Portalization of Google, Redux
By Eric Goldman
A small point excerpted from my forthcoming essay on search engine bias, but one worth sharing.
Google maintains a page entitled “Our Philosophy: Ten Things We Know to Be True.”
On June 3, 2004 (per archive.org), the page said “Google may be the only company in the world whose stated goal is to have users leave its website as quickly as possible.” (emphasis added)
On September 6, 2010, that same line now reads “We may be the only people in the world who can say our goal is to have people leave our homepage as quickly as possible.” (emphasis added)
Why the difference? In 2004, Google’s goal was to send people somewhere else on the web–in other words, to get them off the Google website as quickly as possible. In 2010, Google’s goals are more nuanced, but due to the significant increase in Google’s own services, Google now often wants to send people to other places on Google.com. As Google becomes more portalized, it effectively increases its competition against the rest of the web. The small noun shift in Google’s “Ten Things We Know” is a microcosm of that shift.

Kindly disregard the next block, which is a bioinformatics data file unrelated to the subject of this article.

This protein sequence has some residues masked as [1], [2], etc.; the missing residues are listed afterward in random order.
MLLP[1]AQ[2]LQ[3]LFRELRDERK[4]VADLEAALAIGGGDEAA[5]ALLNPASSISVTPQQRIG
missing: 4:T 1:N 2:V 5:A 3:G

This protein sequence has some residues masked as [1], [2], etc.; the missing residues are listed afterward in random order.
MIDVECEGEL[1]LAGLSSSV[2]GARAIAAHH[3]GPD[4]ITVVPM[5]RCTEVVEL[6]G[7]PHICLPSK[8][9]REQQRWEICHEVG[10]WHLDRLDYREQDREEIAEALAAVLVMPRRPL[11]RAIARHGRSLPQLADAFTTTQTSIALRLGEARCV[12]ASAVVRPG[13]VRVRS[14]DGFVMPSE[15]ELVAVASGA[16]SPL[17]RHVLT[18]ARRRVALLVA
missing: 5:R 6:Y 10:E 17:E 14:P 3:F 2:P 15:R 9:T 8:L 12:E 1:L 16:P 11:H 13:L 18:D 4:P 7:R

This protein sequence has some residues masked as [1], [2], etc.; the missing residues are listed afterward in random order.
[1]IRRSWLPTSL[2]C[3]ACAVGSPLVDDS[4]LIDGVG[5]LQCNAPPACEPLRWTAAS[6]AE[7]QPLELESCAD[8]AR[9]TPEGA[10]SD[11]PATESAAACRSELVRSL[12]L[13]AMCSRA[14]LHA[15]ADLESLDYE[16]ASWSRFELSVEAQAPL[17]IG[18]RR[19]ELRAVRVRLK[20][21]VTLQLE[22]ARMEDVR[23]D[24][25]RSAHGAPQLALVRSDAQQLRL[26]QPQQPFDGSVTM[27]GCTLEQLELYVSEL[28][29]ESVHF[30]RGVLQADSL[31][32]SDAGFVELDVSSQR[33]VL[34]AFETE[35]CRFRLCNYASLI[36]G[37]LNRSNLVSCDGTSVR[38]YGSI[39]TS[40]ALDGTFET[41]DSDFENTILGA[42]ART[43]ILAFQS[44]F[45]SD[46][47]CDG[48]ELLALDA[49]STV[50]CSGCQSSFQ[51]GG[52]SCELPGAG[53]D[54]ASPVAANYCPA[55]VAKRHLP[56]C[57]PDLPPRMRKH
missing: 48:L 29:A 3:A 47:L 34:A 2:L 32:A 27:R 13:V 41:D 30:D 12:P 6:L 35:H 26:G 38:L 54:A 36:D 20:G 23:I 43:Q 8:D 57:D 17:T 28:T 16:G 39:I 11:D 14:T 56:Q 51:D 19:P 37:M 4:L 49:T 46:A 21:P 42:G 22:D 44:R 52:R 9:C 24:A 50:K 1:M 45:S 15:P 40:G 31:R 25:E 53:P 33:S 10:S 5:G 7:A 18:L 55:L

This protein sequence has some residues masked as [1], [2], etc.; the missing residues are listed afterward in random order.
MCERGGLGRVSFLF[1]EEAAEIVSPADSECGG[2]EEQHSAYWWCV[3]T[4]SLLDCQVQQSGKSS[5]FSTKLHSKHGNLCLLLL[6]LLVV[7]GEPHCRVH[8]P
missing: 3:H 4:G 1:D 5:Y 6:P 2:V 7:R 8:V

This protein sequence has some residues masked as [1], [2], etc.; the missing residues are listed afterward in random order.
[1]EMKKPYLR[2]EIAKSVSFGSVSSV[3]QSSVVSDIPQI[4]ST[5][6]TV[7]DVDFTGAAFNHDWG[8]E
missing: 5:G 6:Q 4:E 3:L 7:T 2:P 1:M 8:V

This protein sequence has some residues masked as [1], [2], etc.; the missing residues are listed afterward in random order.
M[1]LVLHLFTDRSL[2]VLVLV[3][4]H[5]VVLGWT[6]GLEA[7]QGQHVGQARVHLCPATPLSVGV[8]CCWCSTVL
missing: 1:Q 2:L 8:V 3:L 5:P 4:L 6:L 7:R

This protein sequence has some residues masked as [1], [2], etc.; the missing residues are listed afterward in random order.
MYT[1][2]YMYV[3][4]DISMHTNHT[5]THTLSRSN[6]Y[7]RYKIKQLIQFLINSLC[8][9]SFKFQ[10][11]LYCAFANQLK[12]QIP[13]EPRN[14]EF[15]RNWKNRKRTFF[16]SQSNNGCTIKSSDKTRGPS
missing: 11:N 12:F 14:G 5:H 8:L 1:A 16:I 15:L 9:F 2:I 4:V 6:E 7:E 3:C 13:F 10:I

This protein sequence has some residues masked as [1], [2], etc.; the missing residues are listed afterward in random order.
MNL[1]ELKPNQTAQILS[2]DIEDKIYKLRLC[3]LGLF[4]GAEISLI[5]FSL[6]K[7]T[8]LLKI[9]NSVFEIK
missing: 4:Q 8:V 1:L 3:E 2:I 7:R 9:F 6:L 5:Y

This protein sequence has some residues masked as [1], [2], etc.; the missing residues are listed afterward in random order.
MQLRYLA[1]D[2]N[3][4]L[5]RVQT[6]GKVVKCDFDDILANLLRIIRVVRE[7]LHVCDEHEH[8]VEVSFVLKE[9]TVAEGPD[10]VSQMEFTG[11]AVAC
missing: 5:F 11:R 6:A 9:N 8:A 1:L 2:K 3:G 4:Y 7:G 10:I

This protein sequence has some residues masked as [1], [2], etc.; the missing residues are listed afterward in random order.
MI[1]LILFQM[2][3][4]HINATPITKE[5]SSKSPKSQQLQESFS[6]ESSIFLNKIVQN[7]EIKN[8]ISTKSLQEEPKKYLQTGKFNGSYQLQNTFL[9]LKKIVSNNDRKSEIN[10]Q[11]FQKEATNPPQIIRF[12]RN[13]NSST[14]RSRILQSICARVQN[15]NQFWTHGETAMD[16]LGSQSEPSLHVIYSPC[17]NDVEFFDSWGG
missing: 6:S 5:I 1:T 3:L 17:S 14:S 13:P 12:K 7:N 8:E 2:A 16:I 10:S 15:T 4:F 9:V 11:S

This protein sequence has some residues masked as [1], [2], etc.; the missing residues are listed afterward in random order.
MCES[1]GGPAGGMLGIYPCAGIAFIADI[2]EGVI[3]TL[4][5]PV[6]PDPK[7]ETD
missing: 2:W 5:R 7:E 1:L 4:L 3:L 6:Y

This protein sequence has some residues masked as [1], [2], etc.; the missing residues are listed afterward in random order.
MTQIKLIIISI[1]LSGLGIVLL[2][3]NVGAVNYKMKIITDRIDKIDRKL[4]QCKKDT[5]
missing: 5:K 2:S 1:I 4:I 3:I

For more on this topic, see:
* my short 2005 post, The Portalization of Google
* NYT Editorial: the Google Algorithm. The editorial’s normative arguments are terrible, but its factual predicates are relevant here.
Unless something huge breaks, I’ll see you next week. L’shanah tovah!
UPDATE: Google is characterizing this language change as “a small editing change made (about a year ago, actually) unconsciously by a proofreader” and that they will be reverting the edit. OK, sure, whatever. You can fix the language, but the portalization process is irreversible.